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  Chapter 3 from
Bedtime Stories of Jewish Values

By Shmuel Blitz  Liat Benyaminy Ariel  Rabbi Nosson Scherman 


Other Available Chapters
12 


The Precious Stone - Integrity

Reb Yitzchak used to buy and sell rare and precious stones. He owned a valuable blue sapphire. It was worth more than all his other jewels put together.

The king of the land had an idol he worshiped. It had two sapphires for eyes. One morning the king noticed that one of the idol’s eyes was gone.

“Who would dare steal the eye of my favorite idol?’’ thundered the king. “When that man is found, he will be killed. But first, my idol needs a new eye. I want it fast!’’

The king’s trusted adviser, Salmen, approached. “I know of only one man in the entire kingdom who has such a sapphire. He is a Jew, named Reb Yitzchak.’’

“Go quickly,’’ ordered the king. “Give him as much money as he wants. Even give him 10 talents of gold for the gem. I want it now!’’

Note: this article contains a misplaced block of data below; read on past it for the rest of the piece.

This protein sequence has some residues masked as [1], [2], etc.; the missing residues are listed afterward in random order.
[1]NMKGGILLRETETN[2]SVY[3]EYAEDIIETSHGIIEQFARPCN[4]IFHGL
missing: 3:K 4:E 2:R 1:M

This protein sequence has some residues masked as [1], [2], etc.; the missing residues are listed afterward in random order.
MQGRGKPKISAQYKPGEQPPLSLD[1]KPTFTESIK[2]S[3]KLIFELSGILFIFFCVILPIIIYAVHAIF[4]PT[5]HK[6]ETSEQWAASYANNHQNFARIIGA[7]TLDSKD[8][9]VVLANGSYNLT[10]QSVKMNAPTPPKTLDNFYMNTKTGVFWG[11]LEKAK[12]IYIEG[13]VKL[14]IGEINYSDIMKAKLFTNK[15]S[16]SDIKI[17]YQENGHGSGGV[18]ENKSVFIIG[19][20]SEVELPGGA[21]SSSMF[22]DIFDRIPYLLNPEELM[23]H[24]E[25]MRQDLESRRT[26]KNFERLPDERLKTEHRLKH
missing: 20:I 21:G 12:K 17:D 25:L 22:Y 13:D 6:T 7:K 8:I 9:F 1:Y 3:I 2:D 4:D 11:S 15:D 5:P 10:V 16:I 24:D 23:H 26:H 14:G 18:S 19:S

Salmen rushed off and boarded a ship to see Reb Yitzchak. A few days later they met. “The king will give you 10 talents of gold for your precious sapphire,’’ offered Salmen. “You surely know that this is much more than it is worth.’’

“A very generous offer, indeed,’’ Reb Yitzchak replied, “but I cannot sell one of my jewels for idol worship. I cannot accept your offer.’’

“You will accept the offer!’’ shouted Salmen. “If you don’t, I will have you killed and I will take the gem anyway.’’

Reb Yitzchak saw he had no choice and pretended to agree. The two men boarded the next boat and set sail to bring the jewel to the king.

On the boat, Salmen asked to see the jewel. “It must be so beautiful.’’

Reb Yitzchak took the jewel out of its pouch and held it up so Salmen could see it. “Come hold it,’’ said Reb Yitzchak, “but please be careful.’’

When Salmen tried to take the jewel, Reb Yitzchak pretended his hand was shaking. The jewel was thrown overboard into the water.

“My jewel is lost!’’ cried Reb Yitzchak. “All that gold is lost!’’ In truth, this had been his plan. He would not let his jewel be used for idol worship.

Reb Yitzchak and his wife did not have any children. For many years, they had been praying to Hashem for a child they could love and teach. The year after his sapphire was lost, Hashem rewarded Reb Yitzchak with an even more valuable jewel, a son named Shlomo. He grew up to become Rashi, the great teacher of the Jewish people.

Reb Yitzchak was a man of great integrity. Even though it meant losing a large amount of money, he would not allow his jewel to be used for idol worship.

 
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